Spinal cord injury (SCI) rehabilitation remains a major clinical challenge, especially in cases involving chronic, complete injury. Existing interventions for assisting patients with SCI in walking, including body weight support systems, robotic assistance, and functional electrostimulation of the legs, have not shown evidence of generating significant clinical improvement in somatosensory function below the level of the injury. In the past 2 decades, brain-machine interfaces (BMIs) have become popular tools for restoring limb function in paralyzed patients, although no study has suggested that long-term training with BMI-based paradigms and physical training could trigger neurological recovery, particularly in patients with complete SCI.1However, the prospect of neurological recovery is supported by postmortem anatomical studies that have shown that 60% to 80% of patients with “complete” SCI show viable axons crossing the level of the SCI. In this study, Donati et al2 show partial neurological and clinical improvement in patients with SCI subjected to long-term training with a multistage BMI-based gait protocol called the Walk Again Neurorehabilitation protocol (WA-NR).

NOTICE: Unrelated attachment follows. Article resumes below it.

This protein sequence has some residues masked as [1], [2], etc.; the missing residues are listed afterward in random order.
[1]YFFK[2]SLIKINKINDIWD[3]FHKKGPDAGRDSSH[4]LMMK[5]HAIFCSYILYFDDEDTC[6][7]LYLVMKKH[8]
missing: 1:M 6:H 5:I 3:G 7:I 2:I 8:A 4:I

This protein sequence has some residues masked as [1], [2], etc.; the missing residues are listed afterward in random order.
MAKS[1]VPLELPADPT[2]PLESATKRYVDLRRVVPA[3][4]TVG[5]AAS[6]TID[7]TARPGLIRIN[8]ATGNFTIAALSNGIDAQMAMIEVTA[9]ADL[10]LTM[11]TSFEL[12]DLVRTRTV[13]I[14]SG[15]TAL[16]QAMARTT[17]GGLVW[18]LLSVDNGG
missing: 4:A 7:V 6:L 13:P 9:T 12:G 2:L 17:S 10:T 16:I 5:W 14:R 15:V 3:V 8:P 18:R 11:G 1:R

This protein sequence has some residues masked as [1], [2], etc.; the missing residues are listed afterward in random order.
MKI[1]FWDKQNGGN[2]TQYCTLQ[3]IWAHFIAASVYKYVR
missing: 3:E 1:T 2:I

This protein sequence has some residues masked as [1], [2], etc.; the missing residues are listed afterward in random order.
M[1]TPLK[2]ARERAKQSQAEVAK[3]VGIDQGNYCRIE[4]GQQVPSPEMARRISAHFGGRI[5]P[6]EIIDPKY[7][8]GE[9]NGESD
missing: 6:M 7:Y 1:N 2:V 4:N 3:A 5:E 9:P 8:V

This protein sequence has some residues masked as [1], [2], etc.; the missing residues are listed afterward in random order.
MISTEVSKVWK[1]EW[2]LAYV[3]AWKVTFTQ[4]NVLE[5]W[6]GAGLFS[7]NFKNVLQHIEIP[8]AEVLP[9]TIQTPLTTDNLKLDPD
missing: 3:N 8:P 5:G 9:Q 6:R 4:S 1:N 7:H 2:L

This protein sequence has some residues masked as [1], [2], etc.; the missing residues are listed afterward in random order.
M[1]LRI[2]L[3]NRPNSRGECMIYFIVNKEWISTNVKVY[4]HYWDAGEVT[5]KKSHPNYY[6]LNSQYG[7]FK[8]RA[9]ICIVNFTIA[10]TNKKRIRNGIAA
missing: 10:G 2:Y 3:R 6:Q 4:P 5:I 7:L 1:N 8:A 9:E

Donati et al implemented WA-NR in 8 patients with chronic (> 1 year) paraplegic SCI. Seven patients had complete SCI (American Spinal Injury Association Impairment Scale A), and 1 patient had partial SCI (American Spinal Injury Association Impairment Scale B). The 6-component protocol of WA-NR (Figure, A) started with seated virtual reality and progressed to gait training with a brain-controlled exoskeleton.
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